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Abe Lincoln’s Dream

Abe Lincoln's DreamFirst, an aside: I meant to talk about this one in November, but forgot. I forgot because a certain second grade picture book hoarder (she knows who she is) absconded with this and about eight other newish books. So, true to form, I am Down To The Wire on this one.

Our second of three in the Dream Sequence (books with word “dream” in the title) of 2012 picture books follows:

I was taken by this one from the first spread, where I happily recognized Fala, FDR’s pooch. On the lawn at first, then scaling the stairs with his ridiculously short legs, Fala looks terrified. Turns out all of the White House pooches were terrified of a particular room — the Lincoln Bedroom. Ghosts in the White House are fodder for many stories, but Lane Smith’s imagination takes the idea of Lincoln’s ghost to a whole new place.

Quincy, a modern African-American girl, wanders off from her tour group and ends up meeting Lincoln and taking a joke-filled flight with him where they discuss all manner of serious business: the state of the union, equality, and fighting amongst citizens. Each character has dreams, but Lincoln’s, of a “ship sailing rapidly for some shore I know not where,” seems ominous at first. The optimistic ending has Quincy dreaming his dream, but this time the ship (a red, white and blue paddle boat) is “moving rapidly toward the rising sun. He was smiling.”

The deeply-saturated matte black endpapers add an air of gravitas to this book that sways back and forth between  jokes and serious questions, which I quite like. Because I am always worried about applying my 2013 sensibilities to a nineteenth century president, I ran this by a father in my class, who happens to be a presidential scholar. I figured he would trash that part of the book, but he enthusiastically agreed with Lane Smith’s take on Lincoln. Here is the full content of his e-mail:  “Thanks much for the look at Lincoln. I thought it rather good, and accurate. The message is interestingly in keeping with Lincoln’s own tragic sensibility — I can actually see him as a troubled ghost who could use a look at the Apollo landing site. And the use of the FDR, LBJ, and RR dogs shows a historical sophistication. All in all: recommended!” Check that off my list of things to worry about.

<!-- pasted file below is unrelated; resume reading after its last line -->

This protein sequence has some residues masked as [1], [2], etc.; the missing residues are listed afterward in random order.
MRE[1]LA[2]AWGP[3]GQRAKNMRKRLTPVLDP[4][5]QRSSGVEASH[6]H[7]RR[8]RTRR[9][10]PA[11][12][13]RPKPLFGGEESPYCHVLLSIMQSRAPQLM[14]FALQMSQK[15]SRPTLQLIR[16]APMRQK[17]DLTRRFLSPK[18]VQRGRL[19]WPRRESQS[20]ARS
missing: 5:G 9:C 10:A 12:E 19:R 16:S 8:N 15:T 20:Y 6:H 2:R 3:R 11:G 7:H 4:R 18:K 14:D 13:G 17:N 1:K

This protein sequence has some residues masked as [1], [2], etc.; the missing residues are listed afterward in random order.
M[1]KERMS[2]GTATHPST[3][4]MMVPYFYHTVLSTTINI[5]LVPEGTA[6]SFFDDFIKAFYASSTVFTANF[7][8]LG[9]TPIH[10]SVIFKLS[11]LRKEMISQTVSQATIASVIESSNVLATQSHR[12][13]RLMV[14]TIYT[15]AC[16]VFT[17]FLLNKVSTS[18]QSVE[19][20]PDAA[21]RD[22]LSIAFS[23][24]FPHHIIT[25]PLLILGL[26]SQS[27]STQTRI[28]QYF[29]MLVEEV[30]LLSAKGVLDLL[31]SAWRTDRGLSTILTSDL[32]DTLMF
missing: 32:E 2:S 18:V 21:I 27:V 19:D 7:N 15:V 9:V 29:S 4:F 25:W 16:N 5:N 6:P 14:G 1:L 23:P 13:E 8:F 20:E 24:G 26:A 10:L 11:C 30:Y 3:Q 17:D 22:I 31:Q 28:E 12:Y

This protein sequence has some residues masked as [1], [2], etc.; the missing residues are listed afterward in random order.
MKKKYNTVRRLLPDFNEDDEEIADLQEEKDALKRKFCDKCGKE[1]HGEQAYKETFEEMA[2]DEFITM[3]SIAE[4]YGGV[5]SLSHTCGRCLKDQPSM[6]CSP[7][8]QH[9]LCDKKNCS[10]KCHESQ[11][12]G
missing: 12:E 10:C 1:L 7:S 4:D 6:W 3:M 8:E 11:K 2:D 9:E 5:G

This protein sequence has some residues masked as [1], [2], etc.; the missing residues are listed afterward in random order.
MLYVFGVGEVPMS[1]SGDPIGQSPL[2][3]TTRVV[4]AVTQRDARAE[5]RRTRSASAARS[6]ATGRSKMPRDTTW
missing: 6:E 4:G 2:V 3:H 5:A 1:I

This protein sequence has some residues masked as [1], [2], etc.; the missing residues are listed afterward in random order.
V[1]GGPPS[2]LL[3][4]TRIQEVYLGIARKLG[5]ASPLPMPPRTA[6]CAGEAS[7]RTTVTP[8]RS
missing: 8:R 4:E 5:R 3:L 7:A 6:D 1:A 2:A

The use of different fonts, much like the broadsides of the day, add to the design and help the reader know who is talking. Smith’s illustrations, created in oils, pen, and ink, are especially stunning in this sepia-toned volume. The browns and greens soar and the red roses really pop. The cheery cherry blossoms make a nice cultural reference too. And there are many references for young history buffs to enjoy in these illustrations: the presidential dogs, the stovepipe hats, the rose garden, the jokes, the ship of state, maps, flags, monuments, the Statue of Liberty, Mt. Rushmore…too many to mention.

It’s fun to look at that final image of one big-eared president on the weekend when another big-eared President will take the oath of office. Would Lincoln have ever dreamed THAT?

Robin Smith About Robin Smith

Robin Smith is a second-grade teacher at the Ensworth School in Nashville, Tennessee. She is a reviewer for Kirkus and The Horn Book Magazine and has served on multiple award committees.

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